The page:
# Improving heat transfer in domestic hot water tank?

• sharpener
In summary, a typical UK domestic hot water tank holds c. 200 litres of water. Hitherto the common method of heating it to say 60C has been by means of an internal coil of copper pipe through which is pumped hot water from a gas boiler at ~ 70C. Heat transfer on the outside of the coil is by natural convection in the tank. The advent of heat pumps has resulted in lower available temperatures and so a widespread recommendation is to use special "heat pump" hot water tanks which have a coil with 3 to 4 x the surface area. This results in many heat pump installers insisting on replacing tanks that are otherwise perfectly sound. It occurs to me that the heat transfer might be improved by circulating the body of
sharpener
TL;DR Summary
Will circulating the water in a hot water tank improve the rate of heat transfer from the heating coil?
A typical UK domestic hot water tank holds c. 200 litres of water. Hitherto the common method of heating it to say 60C has been by means of an internal coil of copper pipe through which is pumped hot water from a gas boiler at ~ 70C. Heat transfer on the outside of the coil is by natural convection in the tank.

The advent of heat pumps has resulted in lower available temperatures and so a widespread recommendation is to use special "heat pump" hot water tanks which have a coil with 3 to 4 x the surface area. This results in many heat pump installers insisting on replacing tanks that are otherwise perfectly sound.

It occurs to me that the heat transfer might be improved by circulating the body of water in the tank to replace the heated water in contact with the coil with fresh colder water more quickly than can be achieved by convection alone. This could be done by adding a small external pump which would cost only a fraction of replacing the whole tank.

Can someone tell me if this idea would give a worthwhile improvement and say what factor it might be, or point me to a calculation method or empirical heat transfer coefficient I can use for this?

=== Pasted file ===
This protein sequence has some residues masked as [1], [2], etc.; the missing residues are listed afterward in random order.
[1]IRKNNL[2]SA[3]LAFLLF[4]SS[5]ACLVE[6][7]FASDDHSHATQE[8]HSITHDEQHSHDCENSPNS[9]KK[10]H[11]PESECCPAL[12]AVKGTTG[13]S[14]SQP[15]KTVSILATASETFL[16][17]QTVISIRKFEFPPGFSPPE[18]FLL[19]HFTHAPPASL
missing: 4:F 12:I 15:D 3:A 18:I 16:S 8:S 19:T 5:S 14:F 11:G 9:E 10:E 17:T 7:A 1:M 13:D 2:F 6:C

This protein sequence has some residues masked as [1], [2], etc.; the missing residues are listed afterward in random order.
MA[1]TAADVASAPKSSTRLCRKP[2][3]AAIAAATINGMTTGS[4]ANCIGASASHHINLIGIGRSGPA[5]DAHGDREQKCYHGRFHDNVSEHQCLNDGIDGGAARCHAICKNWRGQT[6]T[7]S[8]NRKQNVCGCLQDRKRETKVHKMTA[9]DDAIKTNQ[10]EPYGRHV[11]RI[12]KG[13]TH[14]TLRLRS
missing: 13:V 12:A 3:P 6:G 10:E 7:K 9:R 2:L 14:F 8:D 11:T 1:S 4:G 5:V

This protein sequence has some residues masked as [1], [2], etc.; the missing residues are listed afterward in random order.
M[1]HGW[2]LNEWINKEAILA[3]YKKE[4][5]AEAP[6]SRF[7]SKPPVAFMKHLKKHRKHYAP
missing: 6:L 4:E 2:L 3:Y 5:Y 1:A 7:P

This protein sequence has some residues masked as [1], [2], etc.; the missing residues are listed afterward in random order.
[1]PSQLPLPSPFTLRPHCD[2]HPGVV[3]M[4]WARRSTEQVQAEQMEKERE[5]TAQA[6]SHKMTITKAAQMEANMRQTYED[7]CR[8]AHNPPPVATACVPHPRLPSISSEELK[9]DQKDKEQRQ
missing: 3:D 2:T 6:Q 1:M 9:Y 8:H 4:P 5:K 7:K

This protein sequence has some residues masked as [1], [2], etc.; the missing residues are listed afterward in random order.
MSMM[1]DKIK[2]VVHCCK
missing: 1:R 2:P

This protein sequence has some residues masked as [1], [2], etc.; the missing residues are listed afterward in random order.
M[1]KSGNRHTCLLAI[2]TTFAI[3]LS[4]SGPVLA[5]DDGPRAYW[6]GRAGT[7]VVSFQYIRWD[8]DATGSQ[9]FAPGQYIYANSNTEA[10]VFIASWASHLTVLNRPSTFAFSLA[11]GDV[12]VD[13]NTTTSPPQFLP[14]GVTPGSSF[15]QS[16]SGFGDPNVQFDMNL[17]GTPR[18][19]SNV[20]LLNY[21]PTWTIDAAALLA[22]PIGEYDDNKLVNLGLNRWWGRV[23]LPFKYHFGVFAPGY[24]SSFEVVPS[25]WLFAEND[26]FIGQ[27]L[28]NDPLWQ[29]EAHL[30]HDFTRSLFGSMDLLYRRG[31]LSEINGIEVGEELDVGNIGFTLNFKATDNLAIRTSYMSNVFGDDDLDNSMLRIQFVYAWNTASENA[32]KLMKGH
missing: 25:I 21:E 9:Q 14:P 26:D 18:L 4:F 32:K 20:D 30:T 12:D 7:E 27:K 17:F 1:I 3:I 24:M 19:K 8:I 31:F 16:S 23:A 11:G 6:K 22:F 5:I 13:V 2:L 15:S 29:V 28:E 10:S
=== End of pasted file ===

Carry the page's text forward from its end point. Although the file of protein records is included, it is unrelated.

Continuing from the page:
TIA

What is needed here is a heat transfer coefficient for free convection, then another heat transfer coefficient for forced convection. My first attempt used search terms heat transfer coefficient free convection. One of the hits had the following:
• Free Convection - water and liquids: 50 - 3000 (W/(m2K))
• Forced Convection - water and liquids: 50 - 10000 (W/(m2K))
This is typical of what you find when you search for heat transfer coefficients. There is so much variation in heat transfer that usable numbers do not exist. It gets worse. The total heat transfer includes the heat transfer coefficient from the thermal fluid to the heating coil, the heat transfer resistance of the heating coil, plus the heat transfer coefficient from the heating coil to the water in the tank.

In order to make a coil work that is 3 to 4 times smaller, you need 3 to 4 times higher overall heat transfer. Since there are three resistances to heat flow in series, and you only have control over one of them, that heat transfer coefficient needs to be increased by about 5 to 10 times. There are equations for estimating heat transfer coefficients. Those are found in textbooks with Heat Transfer in the title.

Or you could run a simple test. Get a piece of copper tube about the diameter of the tubing in the heat transfer coil, and solder a cap on one end. Drop the sensor from an indoor/outdoor thermometer into the tube and fill it with water. Fill a bucket with hot water. Insert the tube into the water, and measure the rate of temperature rise in the tube. Do this while holding the tube still, then while swishing it back and forth. This test measures the rate of heat transfer of the total system. It also gives you a good idea of how fast you would need to circulate the water in order to get the water filled tube to heat up 3 to 4 times faster.

Lnewqban and berkeman
It is possible that the new heat pump requires greater surfaces of condensation for its refrigerant, in order to keep the efficiency value that the manufacturer publishes and/or is required by local building-energy codes.